Severity of pulmonary viral infections, including influenza A virus (IAV), is linked to excessive immunopathology, which impairs lung function. Thus, the same immune responses that limit viral replication can concomitantly cause lung damage that must be countered by largely uncharacterized disease tolerance mechanisms. Here, we show that mitochondrial cyclophilin D (CypD) protects against IAV via disease tolerance. CypD-/- mice are significantly more susceptible to IAV infection despite comparable antiviral immunity. This susceptibility results from damage to the lung epithelial barrier caused by a reduction in interleukin-22 (IL-22)-producing natural killer (NK) cells. Transcriptomic and functional data reveal that CypD-/- NK cells are immature and have altered cellular metabolism and impaired IL-22 production, correlating with dysregulated bone marrow lymphopoiesis. Administration of recombinant IL-22 or transfer of wild-type (WT) NK cells abrogates pulmonary damage and protects CypD-/- mice after IAV infection. Collectively, these results demonstrate a key role for CypD in NK cell-mediated disease tolerance.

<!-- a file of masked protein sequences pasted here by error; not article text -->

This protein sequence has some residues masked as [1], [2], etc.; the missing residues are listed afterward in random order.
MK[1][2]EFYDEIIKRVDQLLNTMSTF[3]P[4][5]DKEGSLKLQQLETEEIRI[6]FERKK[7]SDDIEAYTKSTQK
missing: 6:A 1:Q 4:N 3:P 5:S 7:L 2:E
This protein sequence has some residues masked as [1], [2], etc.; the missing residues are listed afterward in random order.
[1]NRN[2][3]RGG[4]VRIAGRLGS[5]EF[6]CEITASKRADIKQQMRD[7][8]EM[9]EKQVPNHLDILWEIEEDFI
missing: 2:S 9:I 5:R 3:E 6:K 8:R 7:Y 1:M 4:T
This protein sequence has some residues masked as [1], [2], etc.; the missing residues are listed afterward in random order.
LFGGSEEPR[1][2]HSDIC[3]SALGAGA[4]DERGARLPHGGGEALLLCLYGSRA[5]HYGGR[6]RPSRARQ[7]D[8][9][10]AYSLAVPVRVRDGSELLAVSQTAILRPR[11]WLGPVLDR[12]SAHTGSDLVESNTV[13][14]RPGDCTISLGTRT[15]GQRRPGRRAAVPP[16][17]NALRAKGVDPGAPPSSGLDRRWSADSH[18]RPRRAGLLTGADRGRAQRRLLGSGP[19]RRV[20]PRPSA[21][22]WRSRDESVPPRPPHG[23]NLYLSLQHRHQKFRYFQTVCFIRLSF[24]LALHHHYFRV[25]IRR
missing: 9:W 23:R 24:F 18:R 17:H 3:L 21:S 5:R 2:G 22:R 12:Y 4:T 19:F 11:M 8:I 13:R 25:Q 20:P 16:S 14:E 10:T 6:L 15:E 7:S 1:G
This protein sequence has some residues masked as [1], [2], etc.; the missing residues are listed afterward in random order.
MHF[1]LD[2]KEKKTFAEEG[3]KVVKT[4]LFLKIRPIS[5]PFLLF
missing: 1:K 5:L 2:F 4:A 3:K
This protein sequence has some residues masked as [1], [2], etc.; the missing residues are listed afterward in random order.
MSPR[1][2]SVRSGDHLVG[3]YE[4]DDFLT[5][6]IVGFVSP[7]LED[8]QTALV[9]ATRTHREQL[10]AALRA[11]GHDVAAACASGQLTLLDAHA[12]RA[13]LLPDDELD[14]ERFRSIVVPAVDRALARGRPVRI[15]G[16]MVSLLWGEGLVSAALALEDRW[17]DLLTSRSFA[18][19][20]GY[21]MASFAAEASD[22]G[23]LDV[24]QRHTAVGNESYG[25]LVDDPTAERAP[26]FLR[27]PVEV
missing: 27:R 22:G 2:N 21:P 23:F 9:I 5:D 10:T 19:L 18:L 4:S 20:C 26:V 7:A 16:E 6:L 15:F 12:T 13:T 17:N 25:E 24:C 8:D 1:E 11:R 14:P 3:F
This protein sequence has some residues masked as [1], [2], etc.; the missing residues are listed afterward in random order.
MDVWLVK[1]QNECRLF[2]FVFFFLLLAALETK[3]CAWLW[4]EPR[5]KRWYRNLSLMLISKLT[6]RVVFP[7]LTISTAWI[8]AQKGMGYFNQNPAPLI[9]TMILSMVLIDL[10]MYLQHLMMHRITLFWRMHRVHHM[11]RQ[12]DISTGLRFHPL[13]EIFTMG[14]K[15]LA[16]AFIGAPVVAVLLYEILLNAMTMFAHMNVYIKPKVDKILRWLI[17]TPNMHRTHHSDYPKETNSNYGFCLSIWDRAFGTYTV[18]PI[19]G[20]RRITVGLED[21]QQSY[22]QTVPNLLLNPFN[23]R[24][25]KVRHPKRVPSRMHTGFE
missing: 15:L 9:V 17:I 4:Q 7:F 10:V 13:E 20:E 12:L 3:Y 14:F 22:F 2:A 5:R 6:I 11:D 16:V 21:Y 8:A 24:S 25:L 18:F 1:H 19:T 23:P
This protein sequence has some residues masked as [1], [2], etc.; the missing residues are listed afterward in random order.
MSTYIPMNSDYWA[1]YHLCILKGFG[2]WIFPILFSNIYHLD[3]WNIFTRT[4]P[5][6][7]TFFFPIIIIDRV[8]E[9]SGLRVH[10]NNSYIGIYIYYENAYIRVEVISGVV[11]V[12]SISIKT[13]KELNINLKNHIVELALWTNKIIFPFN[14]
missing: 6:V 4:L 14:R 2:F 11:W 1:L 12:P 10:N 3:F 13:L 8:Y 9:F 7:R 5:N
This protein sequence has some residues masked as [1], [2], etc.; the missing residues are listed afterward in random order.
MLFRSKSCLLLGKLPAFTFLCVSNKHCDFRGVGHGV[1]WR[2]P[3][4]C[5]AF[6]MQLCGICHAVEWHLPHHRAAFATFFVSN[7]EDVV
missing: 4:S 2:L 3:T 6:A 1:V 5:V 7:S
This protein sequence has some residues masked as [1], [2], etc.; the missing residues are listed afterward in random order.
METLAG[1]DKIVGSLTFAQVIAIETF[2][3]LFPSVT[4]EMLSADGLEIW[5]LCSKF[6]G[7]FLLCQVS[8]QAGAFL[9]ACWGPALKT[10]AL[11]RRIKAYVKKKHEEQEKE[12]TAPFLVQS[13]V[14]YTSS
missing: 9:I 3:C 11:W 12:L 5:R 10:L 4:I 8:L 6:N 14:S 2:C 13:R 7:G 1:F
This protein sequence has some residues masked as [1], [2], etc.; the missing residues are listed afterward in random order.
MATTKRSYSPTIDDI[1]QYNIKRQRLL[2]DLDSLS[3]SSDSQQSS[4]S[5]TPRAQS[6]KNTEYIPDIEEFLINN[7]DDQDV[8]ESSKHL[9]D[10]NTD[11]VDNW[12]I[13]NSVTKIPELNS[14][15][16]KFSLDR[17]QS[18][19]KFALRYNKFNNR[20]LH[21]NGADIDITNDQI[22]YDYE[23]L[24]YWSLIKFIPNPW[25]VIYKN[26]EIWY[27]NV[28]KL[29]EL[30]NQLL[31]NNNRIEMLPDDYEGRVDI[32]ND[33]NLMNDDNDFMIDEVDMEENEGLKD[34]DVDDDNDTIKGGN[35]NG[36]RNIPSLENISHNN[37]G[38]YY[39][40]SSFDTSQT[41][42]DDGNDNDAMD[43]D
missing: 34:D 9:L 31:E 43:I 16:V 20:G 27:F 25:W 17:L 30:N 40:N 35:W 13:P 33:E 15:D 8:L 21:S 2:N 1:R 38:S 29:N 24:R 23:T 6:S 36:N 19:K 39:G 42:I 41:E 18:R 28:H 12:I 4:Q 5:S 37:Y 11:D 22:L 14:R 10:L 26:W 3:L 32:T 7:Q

Keywords: CP: Immunology; CP: Microbiology; IL-22; NK cells; cyclophilin D; disease tolerance; influenza; lymphopoiesis.
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